My mother has made it a habit over the years to call and remind me to “look at the moon.” It’s her way of encouraging me to pay attention to what’s around me and to put life back into focus. Now that I am a mom, it’s something I’m trying to instill in my own children. The importance of stopping and noticing the little things.

One of the wonderful things about spending time with our toddler is his fascination with the small things. When you’re four, every detail is a point of wonder. It is something to be celebrated and to experience. As we get older, we lose this, our eyes trained to overlook the everyday in favor of focusing on the latest shiny object.

As marketers, we do the same with our businesses.

Marketing and the Web are moving at lightning pace. In our attempt to keep up, we’re running just as fast. We’re chasing the hottest trends and looking for the flashiest angle to earn us the most attention.

We need to stop. To slow down.

Ask yourself, is fragmented and/or misdirected attention causing you to:

Pay Too Much Vertical Attention

Looking at your competitors to analyze the opportunity that exists, what they’re doing, and how you can be better than them is good. Looking at your competitors because you want to copy what they’re doing is not good.

We often have clients who approach us wanting to do more than just analyze their competitors’ efforts. They want to duplicate their efforts.

I am totally baffled by any company looking to recycle the efforts of their greatest competitors. I’m equally baffled by vertical marketing companies who sell recycled efforts to clients because it’s what they know and where their comfort zone is. As a client, why would you not demand you not only be different from your competitors, but you be better? If you’re not striving for that, what are you striving for?

There is value to knowing your vertical and your industry. But it’s not to take a “one size fits all” mentality to your marketing campaign. It’s to learn from what is already being done, to harvest the small ideas, and to then go beyond them in a way that is different and serves your audience.

If you happen to fit a vertical industry (education, hoteliers, hospitals, tech, entertainment, etc…), I challenge you to talk to a smart non-vertical agency versus one that works with your competitors and demand BETTER.

You Let Go Of Your Inner-SMB

Chasing the latest, biggest thing can cause you to lose your smallness. Regardless of the actual size of your business, acting small can be your biggest competitive advantage in business. Relish your ability to take in small occurrences with customers, competition, and real life experiences and apply them to your business. These are the things that will set you apart and ensure that you’re always aligned with the people who matter most to your business. That you’re moving in the right direction.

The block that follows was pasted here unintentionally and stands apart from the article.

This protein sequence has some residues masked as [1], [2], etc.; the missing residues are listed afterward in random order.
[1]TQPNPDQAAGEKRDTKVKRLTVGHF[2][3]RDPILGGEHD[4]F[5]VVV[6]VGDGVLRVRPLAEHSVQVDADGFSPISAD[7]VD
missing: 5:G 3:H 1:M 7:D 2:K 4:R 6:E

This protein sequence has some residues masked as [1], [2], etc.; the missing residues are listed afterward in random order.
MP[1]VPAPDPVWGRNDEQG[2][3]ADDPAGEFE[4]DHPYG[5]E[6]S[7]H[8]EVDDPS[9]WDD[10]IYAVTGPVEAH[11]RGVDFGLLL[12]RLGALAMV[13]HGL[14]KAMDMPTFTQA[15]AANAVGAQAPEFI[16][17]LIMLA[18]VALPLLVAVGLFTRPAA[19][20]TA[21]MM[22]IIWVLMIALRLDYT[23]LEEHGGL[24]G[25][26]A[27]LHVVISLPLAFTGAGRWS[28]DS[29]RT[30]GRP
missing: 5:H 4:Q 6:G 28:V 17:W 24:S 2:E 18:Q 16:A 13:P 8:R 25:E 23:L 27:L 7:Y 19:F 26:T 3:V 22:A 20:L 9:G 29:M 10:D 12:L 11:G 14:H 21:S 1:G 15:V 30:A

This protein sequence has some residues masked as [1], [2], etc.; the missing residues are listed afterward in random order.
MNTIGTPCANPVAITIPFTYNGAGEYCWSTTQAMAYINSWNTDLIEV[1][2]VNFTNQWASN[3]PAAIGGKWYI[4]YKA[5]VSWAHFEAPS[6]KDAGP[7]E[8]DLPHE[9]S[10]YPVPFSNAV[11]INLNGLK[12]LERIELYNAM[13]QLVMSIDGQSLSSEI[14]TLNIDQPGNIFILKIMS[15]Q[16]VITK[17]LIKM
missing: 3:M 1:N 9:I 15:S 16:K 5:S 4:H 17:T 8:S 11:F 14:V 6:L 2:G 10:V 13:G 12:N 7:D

In our fight to look bigger or cooler than we are, we often forget that what truly defines a company is the small things. Try relating to people, connecting. It matters.

If you feel yourself getting swept up into today’s hottest trends and tomorrow’s biggest clichés, stop and ask:

  • How do you differentiate yourself?
  • How do you compete?
  • How do you emphasize the importance of your offerings?
  • How are you building relationships?

These are the things that matter most and deserve true attention. . They’re also the things we lose first when we stop thinking in our business and start focusing outside of it.

Lose Your Innovation

You can’t innovate looking sideways. You’re so tied to what everyone else is doing you forget how to think for yourself or even that you should be thinking off yourself.
When you stop innovating, you stop asking questions. You go into every project with blinders on. You may be able to dictate a need, but you don’t see the possibilities. There’s no time to pause and reflect on the why or the how, only the manic push forward. When this happens, you’re not even tapping into the value of a smart agency. You don’t just need a website when you come to us. You need much more than that. You need strategy. You need thought.

So what do you do?

How do you bring your strategy back in focus?

Be a thinker. And hire other thinkers.

It’s great to say you need video on your site. Super, in fact. You are right on point, video is a smart investment. But what are you doing with that video? Do you have that strategy? Is it differentiating you? Is it of actual interest to your desired audience? Does it align with your goals and desired ROI? That’s what you need to be thinking about….for starters.

Don’t get distracted by what your competitors are doing. Stay your own unique course and continue to brand yourself that way. Ask questions and demand real answers.  Follow your ROI.

Our son Braydon asked me tonight what in our house was wood. He was insistent that this piece of knowledge was critical to him meeting his bedtime.

He is 4, when he is 18, if I remind him our house is made of wood, I expect he’ll tell me “duh.” But for now, I was the one with the knowledge.

Without thinking about the paintings on our walls, the rock posters in his room, the antiques abound, the molding, the furniture, what does he see as wood? His eyes widened until he fell asleep. It was a lot to process. What a cool conversation.

I plan to take those conversations and apply them. At Overit-with clients- and life.

How do you ensure that your marketing strategy remains in focus? Any cures for the Shiny Object Syndrome running rampant in today’s culture?